I have officiated at 11 weddings thus far. I have good memories from each of them and I look forward to being a part of many wedding ceremonies in the future. Of course each time I officiate at a wedding my heart aches. That’s because I look out and see people who are single and who long to have a partner, people who are single and who wish others would stop assuming there is something wrong with them, people who have had their hearts broken and stomped on or worse, people who wonder if they will ever have the chance to be married, people who are divorced (sometimes 2, 3, 4 times) and people who are denied the opportunity to stand with their beloved, before a community and before God, because of their sexual orientation.
So in between the smiles, the beauty, the blessings, the sacredness of the services I have attended and led, my heart often aches. I know I’m not alone.
My heart aches because so many of us have questions, uncertainty and pain when it comes to past and current relationships. Many of us have regrets, shame and trauma having to do with what has been done to our bodies, or what we have chosen to do with our bodies, or how or whom we have been denied.
No matter how we define our sexuality or our relationship status, we all wonder at times, “Are we alright?” We often wonder whether we are living out our sexuality in healthy ways, in ways that don’t degrade or exploit ourselves and others.
I once attended a sexuality and faith workshop in Lawrence, KS. In preparation for that workshop, participants were asked to reflect on the following questions:
- When did you realize that you were a sexual being?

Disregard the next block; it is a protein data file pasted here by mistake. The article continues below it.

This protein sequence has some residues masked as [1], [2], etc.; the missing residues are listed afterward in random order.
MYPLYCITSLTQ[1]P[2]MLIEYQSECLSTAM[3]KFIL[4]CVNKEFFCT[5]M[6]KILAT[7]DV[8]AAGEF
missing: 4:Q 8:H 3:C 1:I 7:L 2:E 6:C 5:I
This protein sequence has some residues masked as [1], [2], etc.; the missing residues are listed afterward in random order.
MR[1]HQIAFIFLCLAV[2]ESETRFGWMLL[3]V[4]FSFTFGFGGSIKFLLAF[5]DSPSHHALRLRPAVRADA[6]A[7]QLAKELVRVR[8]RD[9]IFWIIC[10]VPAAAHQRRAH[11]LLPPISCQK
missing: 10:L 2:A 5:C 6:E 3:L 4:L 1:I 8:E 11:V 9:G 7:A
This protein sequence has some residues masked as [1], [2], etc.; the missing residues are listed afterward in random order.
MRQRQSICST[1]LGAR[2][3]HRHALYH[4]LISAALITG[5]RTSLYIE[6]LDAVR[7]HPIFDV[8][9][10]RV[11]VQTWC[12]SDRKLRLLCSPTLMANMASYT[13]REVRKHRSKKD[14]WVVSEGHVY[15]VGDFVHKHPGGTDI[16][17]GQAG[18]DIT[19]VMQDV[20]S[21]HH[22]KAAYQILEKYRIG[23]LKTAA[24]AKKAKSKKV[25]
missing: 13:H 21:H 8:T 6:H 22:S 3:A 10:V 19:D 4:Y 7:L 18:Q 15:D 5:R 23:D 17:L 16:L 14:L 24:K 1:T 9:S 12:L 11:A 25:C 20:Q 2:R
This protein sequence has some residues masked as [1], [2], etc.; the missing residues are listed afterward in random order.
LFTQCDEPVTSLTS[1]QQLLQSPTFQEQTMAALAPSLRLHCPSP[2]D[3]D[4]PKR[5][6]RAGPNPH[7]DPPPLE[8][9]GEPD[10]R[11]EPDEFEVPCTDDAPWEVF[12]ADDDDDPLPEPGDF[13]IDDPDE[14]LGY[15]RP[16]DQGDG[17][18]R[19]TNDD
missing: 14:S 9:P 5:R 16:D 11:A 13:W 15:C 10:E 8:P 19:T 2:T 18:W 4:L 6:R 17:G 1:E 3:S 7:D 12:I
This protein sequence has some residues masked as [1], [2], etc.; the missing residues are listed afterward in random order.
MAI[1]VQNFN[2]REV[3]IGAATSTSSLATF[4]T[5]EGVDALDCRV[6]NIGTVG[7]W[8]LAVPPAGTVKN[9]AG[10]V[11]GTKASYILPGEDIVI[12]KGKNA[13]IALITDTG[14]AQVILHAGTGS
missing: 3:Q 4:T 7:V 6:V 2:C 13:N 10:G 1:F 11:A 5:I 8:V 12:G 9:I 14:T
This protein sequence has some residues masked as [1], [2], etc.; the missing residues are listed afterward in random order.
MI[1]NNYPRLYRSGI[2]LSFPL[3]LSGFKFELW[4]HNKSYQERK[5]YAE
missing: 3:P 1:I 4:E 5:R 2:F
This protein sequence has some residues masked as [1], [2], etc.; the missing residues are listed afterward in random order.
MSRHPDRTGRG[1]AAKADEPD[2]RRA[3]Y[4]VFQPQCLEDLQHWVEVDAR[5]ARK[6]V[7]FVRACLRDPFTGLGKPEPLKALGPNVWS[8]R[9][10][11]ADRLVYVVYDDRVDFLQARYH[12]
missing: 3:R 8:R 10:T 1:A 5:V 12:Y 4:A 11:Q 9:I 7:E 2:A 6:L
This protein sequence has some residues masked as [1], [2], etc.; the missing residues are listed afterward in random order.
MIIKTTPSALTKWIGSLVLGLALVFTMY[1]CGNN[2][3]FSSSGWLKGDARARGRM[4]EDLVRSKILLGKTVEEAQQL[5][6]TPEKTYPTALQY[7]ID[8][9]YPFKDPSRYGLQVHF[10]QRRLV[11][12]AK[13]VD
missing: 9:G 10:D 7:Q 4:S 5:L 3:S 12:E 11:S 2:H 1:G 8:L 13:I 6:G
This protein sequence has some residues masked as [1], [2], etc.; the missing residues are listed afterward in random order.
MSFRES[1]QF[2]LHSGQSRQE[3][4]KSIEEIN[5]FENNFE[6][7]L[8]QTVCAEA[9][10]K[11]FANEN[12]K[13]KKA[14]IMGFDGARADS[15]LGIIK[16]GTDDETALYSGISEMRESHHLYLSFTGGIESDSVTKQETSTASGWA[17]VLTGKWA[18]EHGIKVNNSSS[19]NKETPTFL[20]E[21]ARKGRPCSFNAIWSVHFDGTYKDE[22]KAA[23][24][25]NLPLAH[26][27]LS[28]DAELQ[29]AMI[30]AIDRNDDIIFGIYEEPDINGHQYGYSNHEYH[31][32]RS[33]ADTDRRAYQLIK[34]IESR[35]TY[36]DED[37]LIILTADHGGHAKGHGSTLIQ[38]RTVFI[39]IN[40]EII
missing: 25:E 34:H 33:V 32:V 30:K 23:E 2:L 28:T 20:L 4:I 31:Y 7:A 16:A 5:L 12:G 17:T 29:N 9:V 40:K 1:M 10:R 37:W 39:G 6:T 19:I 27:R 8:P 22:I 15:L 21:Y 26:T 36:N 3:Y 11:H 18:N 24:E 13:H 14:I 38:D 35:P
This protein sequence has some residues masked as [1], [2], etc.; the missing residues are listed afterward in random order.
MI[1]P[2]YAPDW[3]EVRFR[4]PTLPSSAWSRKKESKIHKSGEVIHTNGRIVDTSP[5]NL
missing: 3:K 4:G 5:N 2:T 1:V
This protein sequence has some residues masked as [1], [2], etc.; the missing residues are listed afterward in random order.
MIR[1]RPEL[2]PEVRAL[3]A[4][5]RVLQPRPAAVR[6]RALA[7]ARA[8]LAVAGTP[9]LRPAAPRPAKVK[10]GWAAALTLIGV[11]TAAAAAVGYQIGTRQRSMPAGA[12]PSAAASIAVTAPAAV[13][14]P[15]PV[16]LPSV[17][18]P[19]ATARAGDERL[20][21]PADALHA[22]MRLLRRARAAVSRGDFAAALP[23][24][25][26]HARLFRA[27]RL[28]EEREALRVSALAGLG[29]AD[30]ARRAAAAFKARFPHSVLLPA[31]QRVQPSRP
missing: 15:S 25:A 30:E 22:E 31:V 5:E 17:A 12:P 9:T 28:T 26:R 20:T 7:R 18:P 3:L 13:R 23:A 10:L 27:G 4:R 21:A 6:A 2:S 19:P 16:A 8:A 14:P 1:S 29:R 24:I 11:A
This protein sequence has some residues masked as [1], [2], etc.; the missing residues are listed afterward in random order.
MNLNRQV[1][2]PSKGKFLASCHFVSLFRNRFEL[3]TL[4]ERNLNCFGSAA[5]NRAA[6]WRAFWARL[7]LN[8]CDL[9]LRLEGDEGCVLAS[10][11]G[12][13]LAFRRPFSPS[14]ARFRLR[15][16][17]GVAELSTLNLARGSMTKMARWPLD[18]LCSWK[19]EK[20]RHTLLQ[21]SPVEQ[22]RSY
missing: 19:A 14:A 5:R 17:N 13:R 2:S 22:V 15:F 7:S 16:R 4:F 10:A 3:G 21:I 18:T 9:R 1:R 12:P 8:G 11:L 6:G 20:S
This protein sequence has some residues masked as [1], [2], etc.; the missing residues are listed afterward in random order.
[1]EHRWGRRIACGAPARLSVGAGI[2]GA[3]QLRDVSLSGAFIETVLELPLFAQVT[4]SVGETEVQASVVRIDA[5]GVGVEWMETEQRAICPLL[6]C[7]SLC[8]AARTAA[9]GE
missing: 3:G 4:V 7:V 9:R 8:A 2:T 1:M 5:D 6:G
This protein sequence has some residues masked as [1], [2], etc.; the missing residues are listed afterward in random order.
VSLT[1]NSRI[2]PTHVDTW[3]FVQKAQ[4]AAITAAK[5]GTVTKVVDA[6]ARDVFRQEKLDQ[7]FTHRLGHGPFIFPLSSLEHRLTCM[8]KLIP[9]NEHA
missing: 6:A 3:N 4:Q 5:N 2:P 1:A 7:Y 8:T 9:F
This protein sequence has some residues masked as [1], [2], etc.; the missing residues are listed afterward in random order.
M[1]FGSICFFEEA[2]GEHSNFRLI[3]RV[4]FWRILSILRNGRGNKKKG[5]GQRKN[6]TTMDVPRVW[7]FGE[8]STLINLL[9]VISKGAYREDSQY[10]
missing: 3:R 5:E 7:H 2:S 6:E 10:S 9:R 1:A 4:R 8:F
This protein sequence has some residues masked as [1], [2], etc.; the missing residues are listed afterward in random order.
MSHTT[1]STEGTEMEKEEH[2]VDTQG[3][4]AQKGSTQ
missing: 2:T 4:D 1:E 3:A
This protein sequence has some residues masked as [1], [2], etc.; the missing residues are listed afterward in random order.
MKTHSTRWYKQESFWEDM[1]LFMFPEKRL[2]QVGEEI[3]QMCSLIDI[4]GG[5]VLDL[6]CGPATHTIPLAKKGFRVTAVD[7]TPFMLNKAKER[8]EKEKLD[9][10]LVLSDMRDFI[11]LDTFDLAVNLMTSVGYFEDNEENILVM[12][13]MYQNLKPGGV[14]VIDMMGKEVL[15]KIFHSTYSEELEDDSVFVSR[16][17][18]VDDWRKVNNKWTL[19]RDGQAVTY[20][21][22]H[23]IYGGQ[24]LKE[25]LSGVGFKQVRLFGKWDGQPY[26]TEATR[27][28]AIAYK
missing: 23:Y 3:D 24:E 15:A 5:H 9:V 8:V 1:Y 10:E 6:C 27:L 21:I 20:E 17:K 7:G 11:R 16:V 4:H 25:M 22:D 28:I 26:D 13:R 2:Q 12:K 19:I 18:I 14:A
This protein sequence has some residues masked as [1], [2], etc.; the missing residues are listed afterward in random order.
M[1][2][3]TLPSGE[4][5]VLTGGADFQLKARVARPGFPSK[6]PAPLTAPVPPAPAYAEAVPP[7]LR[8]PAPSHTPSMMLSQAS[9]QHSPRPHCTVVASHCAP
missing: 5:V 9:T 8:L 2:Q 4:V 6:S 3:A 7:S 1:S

- What did it mean to be a boy/girl/child in your family?
- How did your parents or caregivers tell you about your sexuality?
- How and when did you discover your sexual orientation?
- If you have had negative or violent experiences, how have you dealt with them?
- How do they currently affect your view of the world?
We were told by the leaders that if we didn’t feel comfortable answering these questions, that we probably wouldn’t be ready for this workshop.
I have since wondered what it would be like if we, who proclaim to be Jesus followers, would spend more time with these questions. What if only those who have spent time with these questions were allowed to speak? And what if I made these questions part of future pre-marital counseling sessions? And finally, what if, before reading and reacting to the following Rainbow resolution, you spent time with these questions?
This resolution along with this TEXAS presentation was offered to the delegate body of Western District Conference.
I stand by what I told the delegates: I’m grateful to be a member of a congregation that is working patiently and persistently toward greater inclusion and justice. My aching heart has found a community to work with as we seek healing and wholeness.
I’m not suggesting that this resolution is all right, or that we are always right. I do hope and trust that it is a step in the right direction. God, who called creation more than alright, help us all.
Drawing by Jesse Graber